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Using art to raise awareness of breastfed children with medical complexity

Abstract

Background

Current infant feeding support is often targeted at establishing breastfeeding in healthy term infants, or supporting lactation for preterm infants in the neonatal setting. Breastfeeding presents different challenges for children beyond the neonatal period who have a medical complexity. The tendency to focus on breastfeeding as a preventative public health intervention overlooks the fact that mothers and children with medical complexity often require additional and targeted support to continue to breastfeed. Despite this identified need, there is very little research, policy or clinically specific teaching within paediatrics that is nuanced enough to support this vulnerable population.

Raising awareness of breastfed children with medical complexity in paediatrics

While research, policy and embedded Baby Friendly Health Initiative (BFHI) standards in both the maternity and neonatal directorates exists, paediatrics is a separate discipline and contrastingly, has very little lactation support infrastructure. To this end, a doctoral study was commenced aiming to identify the differences for this vulnerable and largely overlooked group. One of the related outputs of the ongoing research is the use of creative methods to raise awareness. This commentary highlights a project with an artist to develop a series of portraits alongside a book and health professional education to increase awareness of these children’s needs.

Conclusions

The breastfeeding needs and challenges of children in the paediatric setting are unique and require additional awareness, creativity and skills to support optimal infant and young child breastfeeding. Using art can connect professionals to the lived experiences of families trying to persevere through medical complexity.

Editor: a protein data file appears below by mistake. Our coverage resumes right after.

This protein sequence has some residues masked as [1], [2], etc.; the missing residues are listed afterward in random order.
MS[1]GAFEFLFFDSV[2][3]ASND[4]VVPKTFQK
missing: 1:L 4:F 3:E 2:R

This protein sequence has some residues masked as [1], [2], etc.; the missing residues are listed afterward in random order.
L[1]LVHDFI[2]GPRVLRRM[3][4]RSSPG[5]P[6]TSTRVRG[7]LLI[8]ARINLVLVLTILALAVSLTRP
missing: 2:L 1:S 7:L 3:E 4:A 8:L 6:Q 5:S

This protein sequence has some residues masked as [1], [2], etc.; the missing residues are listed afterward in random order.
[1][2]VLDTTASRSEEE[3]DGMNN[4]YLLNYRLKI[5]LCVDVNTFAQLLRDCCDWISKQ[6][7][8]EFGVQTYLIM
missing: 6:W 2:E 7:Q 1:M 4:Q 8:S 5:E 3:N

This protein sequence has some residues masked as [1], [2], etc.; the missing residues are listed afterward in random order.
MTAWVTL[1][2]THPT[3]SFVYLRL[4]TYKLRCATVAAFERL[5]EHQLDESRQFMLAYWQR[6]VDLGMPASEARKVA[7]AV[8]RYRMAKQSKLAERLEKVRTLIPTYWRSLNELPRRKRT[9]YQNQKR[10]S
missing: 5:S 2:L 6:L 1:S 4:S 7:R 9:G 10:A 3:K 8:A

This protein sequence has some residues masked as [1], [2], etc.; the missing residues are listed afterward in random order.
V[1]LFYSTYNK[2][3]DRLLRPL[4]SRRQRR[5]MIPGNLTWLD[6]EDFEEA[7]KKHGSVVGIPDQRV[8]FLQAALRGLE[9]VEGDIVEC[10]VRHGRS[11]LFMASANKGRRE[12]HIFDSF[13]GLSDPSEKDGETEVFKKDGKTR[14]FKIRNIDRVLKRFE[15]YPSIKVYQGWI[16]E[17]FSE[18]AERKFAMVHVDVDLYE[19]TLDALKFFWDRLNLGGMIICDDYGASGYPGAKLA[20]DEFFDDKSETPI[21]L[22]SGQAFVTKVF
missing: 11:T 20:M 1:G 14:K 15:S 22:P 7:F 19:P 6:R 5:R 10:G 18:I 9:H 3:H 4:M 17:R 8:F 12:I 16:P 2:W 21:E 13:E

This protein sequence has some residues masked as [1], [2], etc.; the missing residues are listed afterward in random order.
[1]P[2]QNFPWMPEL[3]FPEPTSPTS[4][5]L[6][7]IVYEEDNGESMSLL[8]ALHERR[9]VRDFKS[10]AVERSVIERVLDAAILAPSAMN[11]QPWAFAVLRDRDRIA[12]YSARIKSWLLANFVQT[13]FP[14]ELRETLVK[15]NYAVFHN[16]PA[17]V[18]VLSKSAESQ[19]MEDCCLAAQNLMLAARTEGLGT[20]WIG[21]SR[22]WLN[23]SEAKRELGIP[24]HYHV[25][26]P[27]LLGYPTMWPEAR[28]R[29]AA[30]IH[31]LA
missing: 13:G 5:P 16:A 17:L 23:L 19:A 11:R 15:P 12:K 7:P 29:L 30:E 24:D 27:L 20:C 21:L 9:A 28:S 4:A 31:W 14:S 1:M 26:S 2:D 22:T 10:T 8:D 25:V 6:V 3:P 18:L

Background

Optimising breastfeeding may be particularly beneficial for infants and children with complex medical needs to prevent additional disease and infection [1,2,3,4], as well as to provide comfort [5] and pain relief [6, 7].

However, childhood acute and chronic illness or disability is associated with increased challenge and lower breastfeeding rates [8,9,10,11]. Many of these sick children are cared for in the paediatric setting, which is a separate organisational directorate to the neonatal and maternity units. The Baby Friendly Hospital Initiative (BFHI) has been shown to increase initiation of breastfeeding [12]. However, the standards have not been adapted for clinical use with older children or children with complex needs, and BFHI is also not widely adopted in paediatric wards or hospitals. This means that there is usually not a designated lactation support service on paediatric wards and no mandatory training or audit for paediatric clinicians. While expertise is sometimes ‘borrowed’ from maternity or neonatal colleagues, this is dependent on workload and staff availability and is thus only inconsistently provided [13].

Therefore, in paediatrics, not only do mothers of children with medical complexity have different challenges initiating and maintaining breastfeeding compared to healthy newborns or preterm neonates, but they also receive less support to overcome these challenges.

The needs of breastfed children and their mothers in paediatrics is under-researched. There is therefore a paucity of literature about this population, and the literature that exists is often dated, and focused on specific conditions – namely cardiac conditions [14,15,16,17], cleft lip and palate [17, 18], Down syndrome [19, 20], and phenylketonuria [21]. At present, there is very limited literature relating more generally to supporting children with various medical challenges beyond the neonatal period.

While much is known about what works to support breastfeeding initiation, duration and exclusivity [22], many of the systemic structures that enable optimal breastfeeding are not in place on the paediatric ward.